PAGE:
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International Journal of Microbiology
Volume 2012 (2012), Article ID 683450, 6 pages
Research Article

Differential Adaptations of Methicillin-Resistant Staphylococcus aureus to Serial In Vitro Passage in Daptomycin: Evolution of Daptomycin Resistance and Role of Membrane Carotenoid Content and Fluidity

1Division of Infectious Diseases, Los Angeles Biomedical Research Institute, Harbor-University of California at Los Angeles (UCLA) Medical Center, Torrance, CA 90502, USA
2Cubist Pharmaceuticals, Lexington, MA 02421, USA
3Cedars-Sinai Medical Center, Los Angeles, CA 90048, USA
4David Geffen School of Medicine UCLA, Los Angeles, CA 90095, USA

Received 31 May 2012; Accepted 1 July 2012

Academic Editor: Giuseppe Comi

Copyright © 2012 Nagendra N. Mishra et al. This is an open access article distributed under the Creative Commons Attribution License, which permits unrestricted use, distribution, and reproduction in any medium, provided the original work is properly cited.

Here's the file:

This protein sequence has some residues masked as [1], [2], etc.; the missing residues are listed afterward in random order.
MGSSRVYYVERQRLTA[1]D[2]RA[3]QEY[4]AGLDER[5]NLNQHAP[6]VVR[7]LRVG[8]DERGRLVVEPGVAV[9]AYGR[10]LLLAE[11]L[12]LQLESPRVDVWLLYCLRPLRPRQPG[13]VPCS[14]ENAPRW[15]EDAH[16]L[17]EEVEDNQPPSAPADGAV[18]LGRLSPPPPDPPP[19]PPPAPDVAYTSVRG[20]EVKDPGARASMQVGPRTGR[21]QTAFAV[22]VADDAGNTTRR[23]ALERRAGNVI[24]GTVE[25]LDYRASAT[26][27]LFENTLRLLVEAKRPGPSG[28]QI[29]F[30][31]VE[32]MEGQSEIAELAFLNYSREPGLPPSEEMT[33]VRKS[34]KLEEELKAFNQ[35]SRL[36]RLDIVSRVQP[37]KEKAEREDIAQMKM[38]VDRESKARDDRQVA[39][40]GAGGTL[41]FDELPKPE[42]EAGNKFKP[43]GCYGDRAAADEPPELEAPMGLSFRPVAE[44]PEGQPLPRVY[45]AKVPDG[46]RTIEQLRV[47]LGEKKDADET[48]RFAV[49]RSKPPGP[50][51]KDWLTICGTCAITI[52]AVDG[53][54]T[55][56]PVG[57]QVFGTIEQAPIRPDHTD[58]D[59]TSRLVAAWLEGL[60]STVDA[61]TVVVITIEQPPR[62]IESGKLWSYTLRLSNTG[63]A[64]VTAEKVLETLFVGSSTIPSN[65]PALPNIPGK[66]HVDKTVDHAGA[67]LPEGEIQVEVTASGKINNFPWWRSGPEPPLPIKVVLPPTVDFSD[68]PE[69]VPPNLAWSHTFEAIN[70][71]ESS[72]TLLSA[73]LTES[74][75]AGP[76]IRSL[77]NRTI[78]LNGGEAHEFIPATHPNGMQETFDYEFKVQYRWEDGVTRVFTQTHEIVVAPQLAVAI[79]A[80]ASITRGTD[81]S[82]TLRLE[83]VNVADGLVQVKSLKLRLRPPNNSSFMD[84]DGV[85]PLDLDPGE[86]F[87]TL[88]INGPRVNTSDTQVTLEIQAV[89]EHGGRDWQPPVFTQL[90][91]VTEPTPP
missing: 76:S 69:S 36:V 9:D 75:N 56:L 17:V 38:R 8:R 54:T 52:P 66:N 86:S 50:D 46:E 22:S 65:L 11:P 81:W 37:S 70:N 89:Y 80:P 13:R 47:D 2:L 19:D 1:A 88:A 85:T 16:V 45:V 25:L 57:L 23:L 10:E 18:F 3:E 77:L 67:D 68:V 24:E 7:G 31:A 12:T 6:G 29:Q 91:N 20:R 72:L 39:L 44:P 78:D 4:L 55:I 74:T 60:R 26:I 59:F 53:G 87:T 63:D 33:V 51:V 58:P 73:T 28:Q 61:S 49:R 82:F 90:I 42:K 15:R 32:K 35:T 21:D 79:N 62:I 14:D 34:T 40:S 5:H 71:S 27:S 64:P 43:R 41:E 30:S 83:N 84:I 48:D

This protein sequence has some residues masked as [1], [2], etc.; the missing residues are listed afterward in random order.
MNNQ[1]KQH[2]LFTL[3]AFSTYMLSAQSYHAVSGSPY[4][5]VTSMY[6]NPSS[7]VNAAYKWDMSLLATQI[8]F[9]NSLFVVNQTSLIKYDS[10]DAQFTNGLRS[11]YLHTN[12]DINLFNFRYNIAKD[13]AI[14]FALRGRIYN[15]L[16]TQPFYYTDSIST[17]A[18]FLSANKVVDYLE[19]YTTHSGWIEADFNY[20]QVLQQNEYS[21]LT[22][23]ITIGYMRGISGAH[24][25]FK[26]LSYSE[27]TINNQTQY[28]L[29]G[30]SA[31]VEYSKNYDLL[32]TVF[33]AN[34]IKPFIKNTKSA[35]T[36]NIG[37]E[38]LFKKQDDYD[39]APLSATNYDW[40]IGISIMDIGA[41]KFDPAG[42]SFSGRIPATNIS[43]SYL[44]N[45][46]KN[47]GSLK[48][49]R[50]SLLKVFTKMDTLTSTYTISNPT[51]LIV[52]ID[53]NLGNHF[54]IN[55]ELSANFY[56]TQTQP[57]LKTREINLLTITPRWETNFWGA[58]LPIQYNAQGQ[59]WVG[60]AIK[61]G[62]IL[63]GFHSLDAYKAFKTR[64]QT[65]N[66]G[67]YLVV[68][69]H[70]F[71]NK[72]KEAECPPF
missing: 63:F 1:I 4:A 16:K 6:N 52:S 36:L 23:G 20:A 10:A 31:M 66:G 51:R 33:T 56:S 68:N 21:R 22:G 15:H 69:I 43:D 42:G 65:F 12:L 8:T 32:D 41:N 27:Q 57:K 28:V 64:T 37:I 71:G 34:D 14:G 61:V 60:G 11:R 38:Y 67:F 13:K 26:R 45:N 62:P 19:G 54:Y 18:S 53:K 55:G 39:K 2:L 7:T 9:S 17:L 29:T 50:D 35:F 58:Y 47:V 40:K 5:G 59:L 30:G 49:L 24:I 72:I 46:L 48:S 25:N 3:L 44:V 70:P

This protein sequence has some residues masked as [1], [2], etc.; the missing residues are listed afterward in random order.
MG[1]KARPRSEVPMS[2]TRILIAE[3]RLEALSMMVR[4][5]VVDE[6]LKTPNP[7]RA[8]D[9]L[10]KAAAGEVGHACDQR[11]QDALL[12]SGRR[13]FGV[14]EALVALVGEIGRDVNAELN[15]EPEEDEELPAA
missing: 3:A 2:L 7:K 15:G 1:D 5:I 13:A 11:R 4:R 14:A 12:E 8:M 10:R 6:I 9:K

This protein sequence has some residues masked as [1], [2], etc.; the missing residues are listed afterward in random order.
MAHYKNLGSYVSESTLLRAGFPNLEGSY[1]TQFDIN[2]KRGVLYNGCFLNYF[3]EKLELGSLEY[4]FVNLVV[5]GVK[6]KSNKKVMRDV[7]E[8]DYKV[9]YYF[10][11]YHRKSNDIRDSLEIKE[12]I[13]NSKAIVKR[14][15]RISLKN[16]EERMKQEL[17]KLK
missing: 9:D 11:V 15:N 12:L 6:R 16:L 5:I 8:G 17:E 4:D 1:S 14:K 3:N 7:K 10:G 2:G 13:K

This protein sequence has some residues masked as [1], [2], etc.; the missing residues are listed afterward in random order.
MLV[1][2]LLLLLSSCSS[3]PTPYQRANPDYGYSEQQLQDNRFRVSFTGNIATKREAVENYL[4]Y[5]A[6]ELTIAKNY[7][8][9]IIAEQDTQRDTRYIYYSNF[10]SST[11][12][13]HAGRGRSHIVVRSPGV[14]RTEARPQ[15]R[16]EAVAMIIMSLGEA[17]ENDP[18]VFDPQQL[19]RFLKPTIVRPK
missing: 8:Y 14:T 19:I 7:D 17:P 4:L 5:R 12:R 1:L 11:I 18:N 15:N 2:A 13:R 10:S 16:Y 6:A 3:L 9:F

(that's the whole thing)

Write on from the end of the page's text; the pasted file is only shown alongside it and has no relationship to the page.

Previous studies showed serial 20 d in vitro passage of MRSA strain MW2 in sublethal daptomycin (DAP) resulted in diverse perturbations in both cell membrane (CM) and cell wall (CW) characteristics, including increased CM rigidity; increased CW thickness; “gain-in-function” single nucleotide polymorphisms (SNPs) in the mprF locus (i.e., increased synthesis and translocation of lysyl-phosphatidylglycerol (L-PG)); progressive accumulation of SNPs in yyc and rpo locus genes; reduced carotenoid production; cross-resistance to innate host defense peptides. The current study was designed to characterize the reproducibility of these phenotypic and genotypic modifications following in vitro serial passages of the same parental strain. After a second 20d serial in vitro passage of parental MW2, emergence of DAP-R was associated with evolution of several phenotypes closely mirroring previous passage outcomes. However, in contrast to the initial serial passage strain set, we observed (i) only modest increase in L-PG synthesis and no increase in L-PG outer CM translocation; (ii) significantly increased carotenoid synthesis ( ); (iii) a different order of SNP accumulations ( ); (iv) a different cadre and locations of such SNPs. Thus, MRSA strains are not “pre-programmed” to phenotypically and/or genotypically adapt in an identical manner during induction of DAP resistance.